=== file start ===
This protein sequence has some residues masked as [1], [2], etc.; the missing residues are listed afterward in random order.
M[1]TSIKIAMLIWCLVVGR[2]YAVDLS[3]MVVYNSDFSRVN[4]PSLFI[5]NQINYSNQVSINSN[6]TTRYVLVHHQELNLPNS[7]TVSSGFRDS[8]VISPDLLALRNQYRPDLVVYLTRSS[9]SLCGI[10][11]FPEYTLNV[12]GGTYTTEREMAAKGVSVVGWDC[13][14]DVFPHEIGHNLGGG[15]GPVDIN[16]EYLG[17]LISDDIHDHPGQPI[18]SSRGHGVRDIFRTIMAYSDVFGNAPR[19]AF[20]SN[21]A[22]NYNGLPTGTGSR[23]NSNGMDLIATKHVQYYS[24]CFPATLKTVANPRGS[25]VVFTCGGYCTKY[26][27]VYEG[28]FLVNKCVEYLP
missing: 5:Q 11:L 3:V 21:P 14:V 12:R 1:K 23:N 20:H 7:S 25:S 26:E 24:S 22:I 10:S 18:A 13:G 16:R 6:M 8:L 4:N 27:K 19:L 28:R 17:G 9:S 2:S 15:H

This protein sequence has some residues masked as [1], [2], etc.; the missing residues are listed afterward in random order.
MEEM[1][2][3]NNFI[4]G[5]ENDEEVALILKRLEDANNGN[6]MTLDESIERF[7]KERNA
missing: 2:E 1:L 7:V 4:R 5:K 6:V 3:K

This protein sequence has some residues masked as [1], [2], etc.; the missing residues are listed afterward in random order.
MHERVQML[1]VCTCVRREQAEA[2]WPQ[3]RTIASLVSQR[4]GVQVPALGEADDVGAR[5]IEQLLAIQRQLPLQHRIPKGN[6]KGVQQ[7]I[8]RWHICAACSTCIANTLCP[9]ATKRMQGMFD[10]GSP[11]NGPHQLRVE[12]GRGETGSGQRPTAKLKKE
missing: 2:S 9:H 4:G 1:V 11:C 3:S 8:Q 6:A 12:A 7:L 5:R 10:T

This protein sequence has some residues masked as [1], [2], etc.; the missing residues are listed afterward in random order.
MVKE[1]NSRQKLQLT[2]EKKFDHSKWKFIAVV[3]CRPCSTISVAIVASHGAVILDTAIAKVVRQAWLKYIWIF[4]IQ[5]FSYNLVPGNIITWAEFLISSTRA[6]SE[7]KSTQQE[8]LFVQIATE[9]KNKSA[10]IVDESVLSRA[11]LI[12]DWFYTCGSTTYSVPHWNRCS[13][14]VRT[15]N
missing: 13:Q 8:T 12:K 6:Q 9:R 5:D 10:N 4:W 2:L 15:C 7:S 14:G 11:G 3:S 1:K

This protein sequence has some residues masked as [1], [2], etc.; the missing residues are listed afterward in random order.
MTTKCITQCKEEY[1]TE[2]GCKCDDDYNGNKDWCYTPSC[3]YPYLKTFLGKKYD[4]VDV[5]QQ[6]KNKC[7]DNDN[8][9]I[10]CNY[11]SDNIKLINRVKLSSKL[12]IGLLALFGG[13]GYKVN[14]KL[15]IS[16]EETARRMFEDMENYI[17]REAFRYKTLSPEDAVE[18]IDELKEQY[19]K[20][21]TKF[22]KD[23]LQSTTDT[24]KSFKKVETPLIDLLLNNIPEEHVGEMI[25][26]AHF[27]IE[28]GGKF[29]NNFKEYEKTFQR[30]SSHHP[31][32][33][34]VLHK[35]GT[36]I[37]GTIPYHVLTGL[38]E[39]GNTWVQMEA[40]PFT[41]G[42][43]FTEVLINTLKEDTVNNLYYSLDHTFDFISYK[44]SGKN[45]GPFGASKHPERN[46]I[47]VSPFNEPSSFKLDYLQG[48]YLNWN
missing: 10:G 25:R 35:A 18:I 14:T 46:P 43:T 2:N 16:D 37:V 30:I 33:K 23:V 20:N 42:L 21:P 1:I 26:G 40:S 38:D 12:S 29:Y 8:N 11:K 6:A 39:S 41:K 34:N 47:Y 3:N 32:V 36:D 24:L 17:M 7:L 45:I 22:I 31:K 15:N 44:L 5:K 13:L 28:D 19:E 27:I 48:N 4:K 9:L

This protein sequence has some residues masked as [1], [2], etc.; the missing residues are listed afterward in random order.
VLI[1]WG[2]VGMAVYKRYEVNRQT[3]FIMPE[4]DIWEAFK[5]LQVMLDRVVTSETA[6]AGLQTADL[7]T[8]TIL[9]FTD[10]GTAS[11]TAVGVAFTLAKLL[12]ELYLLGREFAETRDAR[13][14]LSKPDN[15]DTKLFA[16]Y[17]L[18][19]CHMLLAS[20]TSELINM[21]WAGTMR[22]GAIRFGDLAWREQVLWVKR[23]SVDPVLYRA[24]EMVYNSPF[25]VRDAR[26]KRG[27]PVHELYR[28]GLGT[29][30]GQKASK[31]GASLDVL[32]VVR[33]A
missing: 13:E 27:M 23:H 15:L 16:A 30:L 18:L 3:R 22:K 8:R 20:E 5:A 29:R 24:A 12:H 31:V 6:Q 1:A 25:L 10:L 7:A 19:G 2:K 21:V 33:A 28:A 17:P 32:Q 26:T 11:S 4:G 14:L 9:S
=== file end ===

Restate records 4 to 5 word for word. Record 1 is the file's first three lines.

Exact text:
This protein sequence has some residues masked as [1], [2], etc.; the missing residues are listed afterward in random order.
MVKE[1]NSRQKLQLT[2]EKKFDHSKWKFIAVV[3]CRPCSTISVAIVASHGAVILDTAIAKVVRQAWLKYIWIF[4]IQ[5]FSYNLVPGNIITWAEFLISSTRA[6]SE[7]KSTQQE[8]LFVQIATE[9]KNKSA[10]IVDESVLSRA[11]LI[12]DWFYTCGSTTYSVPHWNRCS[13][14]VRT[15]N
missing: 13:Q 8:T 12:K 6:Q 9:R 5:D 10:N 4:W 2:L 15:C 7:S 14:G 11:G 3:S 1:K

This protein sequence has some residues masked as [1], [2], etc.; the missing residues are listed afterward in random order.
MTTKCITQCKEEY[1]TE[2]GCKCDDDYNGNKDWCYTPSC[3]YPYLKTFLGKKYD[4]VDV[5]QQ[6]KNKC[7]DNDN[8][9]I[10]CNY[11]SDNIKLINRVKLSSKL[12]IGLLALFGG[13]GYKVN[14]KL[15]IS[16]EETARRMFEDMENYI[17]REAFRYKTLSPEDAVE[18]IDELKEQY[19]K[20][21]TKF[22]KD[23]LQSTTDT[24]KSFKKVETPLIDLLLNNIPEEHVGEMI[25][26]AHF[27]IE[28]GGKF[29]NNFKEYEKTFQR[30]SSHHP[31][32][33][34]VLHK[35]GT[36]I[37]GTIPYHVLTGL[38]E[39]GNTWVQMEA[40]PFT[41]G[42][43]FTEVLINTLKEDTVNNLYYSLDHTFDFISYK[44]SGKN[45]GPFGASKHPERN[46]I[47]VSPFNEPSSFKLDYLQG[48]YLNWN
missing: 10:G 25:R 35:A 18:I 14:T 46:P 43:T 2:N 16:D 37:V 30:I 33:K 23:V 20:N 42:L 21:P 1:I 26:G 40:S 38:D 12:S 29:Y 8:N 11:K 6:A 39:S 41:K 34:N 47:Y 3:N 32:V 36:D 24:L 17:M 7:L 45:I 22:I 31:K 15:N 44:L 5:K 13:L 28:D 19:E 27:I 48:N 4:K 9:L